Episode 15 -Democratising Knowledge Production in Action Research with Dr. Lonnie Rowell
In this episode, Adam and Joe have a conversation with Dr. Lonnie Rowell, who is one of the founding figures of the Action Research movement. He is a co-founder and president of the Social Publishers Foundation (socialpublishersfoundation.org), and a retired professor at the University of San Diego, School of Leadership and Education Sciences. He is also a co-founder and lead organizer in establishing the Action Research Network of the Americas (ARNA).
Starting with the lightning round, Joe and Adam ask Lonnie simple yet deep questions to explore the “what”, “who” and “how” of Action Research (2:23). To dig deeper into some of these concepts, Joe asks about the differences between the many of action research paradigms (7:34) to which Lonnie responds by discussing the tension between academic-based action research and community-based work, and how we situate knowledge democratization and knowledge production in these tensions.
Later in the episode, Adam raises a significant question about how we acknowledge the tension between urban migration and communities disappearing- “…I have been seeing over the years that these communities are starting to disappear, and why is that? It's because of urban migration and it's because in the education system there's a message being shared that there is no value in being a farmer…they're not teaching Quechua; they're learning in Spanish and English…. And you're seeing these communities disappear.” (26:18) Adam’s question brings us back to knowledge democratisation and the question of “who” is the holder of knowledge. The conversation does not end here. Tune in to know how our trio weaves their discussion to address this issue!
Check out the Social Publishers Foundation: socialpublishersfoundation.org
And the Action Research Network of the Americas: arnawebsite.org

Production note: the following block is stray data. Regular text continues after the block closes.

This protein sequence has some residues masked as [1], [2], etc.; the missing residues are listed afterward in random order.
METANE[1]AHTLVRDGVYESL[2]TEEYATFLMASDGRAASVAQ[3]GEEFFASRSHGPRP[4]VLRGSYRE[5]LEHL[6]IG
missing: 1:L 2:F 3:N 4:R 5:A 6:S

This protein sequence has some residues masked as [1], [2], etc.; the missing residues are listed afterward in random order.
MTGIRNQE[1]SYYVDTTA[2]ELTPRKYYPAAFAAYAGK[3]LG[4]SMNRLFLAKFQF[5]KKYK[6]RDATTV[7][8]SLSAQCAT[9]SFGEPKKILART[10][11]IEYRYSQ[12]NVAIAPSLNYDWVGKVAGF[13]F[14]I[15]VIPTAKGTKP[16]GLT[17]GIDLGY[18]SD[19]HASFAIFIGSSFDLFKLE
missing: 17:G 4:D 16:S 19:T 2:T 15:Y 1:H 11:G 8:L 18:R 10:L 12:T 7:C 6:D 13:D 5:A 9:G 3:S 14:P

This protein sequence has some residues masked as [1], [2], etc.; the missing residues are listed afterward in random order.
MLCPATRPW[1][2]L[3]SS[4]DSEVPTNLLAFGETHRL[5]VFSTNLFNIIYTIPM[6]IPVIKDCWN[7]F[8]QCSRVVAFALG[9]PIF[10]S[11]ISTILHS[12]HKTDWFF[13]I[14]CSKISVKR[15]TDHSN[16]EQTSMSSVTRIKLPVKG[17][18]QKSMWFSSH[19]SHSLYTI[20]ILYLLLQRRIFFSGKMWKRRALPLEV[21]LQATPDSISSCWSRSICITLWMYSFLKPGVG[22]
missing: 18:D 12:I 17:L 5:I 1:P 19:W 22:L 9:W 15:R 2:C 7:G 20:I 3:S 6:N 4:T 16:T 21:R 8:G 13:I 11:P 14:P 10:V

Rowell, L. & Call-Cummings, M. (2020). Knowledge Democracy, Action Research, the Internet and the Epistemic Crisis. Journal of Futures Studies, 24(4). https://doi.org/10.6531/JFS.202006_24(4).0007
Hong, E., & Rowell, L. (2019). Challenging knowledge monopoly in education in the U.S. through democratizing knowledge production and dissemination. Educational Action Research, 27(1), 125–143. https://doi.org/10.1080/09650792.2018.1534694
Rowell, L. (2018). A brief update from across the big pond’s troubled waters: Beliefs, science, politics, and action research. Educational Action Research, 26(1), 4–8. https://doi.org/10.1080/09650792.2017.1417773
Beck, C. (2017). Informal action research: The nature and contribution of everyday classroom inquiry. In the Palgrave international handbook of action research (pp. 37-48). Palgrave Macmillan, New York.
Boyer, E. L. (1996). The scholarship of engagement. Bulletin of the American Academy of Arts and Sciences, 49(7), 18-33.
Del Pino, M., & Ferrada, D. (2019). Construction of educational knowledge with the Mapuche community through dialogical-kishu kimkelay ta che research. Educational Action Research, 27(3), 414-434.
Freire, P. (2018). Pedagogy of the oppressed. Bloomsbury publishing USA.
Horton, M., & Freire, P. (1990). We make the road by walking: Conversations on education and social change. Temple University Press.
Neill, A. S. (1960). Summerhill: A radical approach to child rearing.
Pine, G. J. (2008). Teacher action research: Building knowledge democracies. Sage.
Rappaport, J. (2020). Cowards Don't Make History: Orlando Fals Borda and the Origins of Participatory Action Research. Duke University Press.
**If you have your own questions about Action Research or want to share any feedback, contact us on Twitter @The_ARpod or write to us at ActionResearchPod@gmail.com.**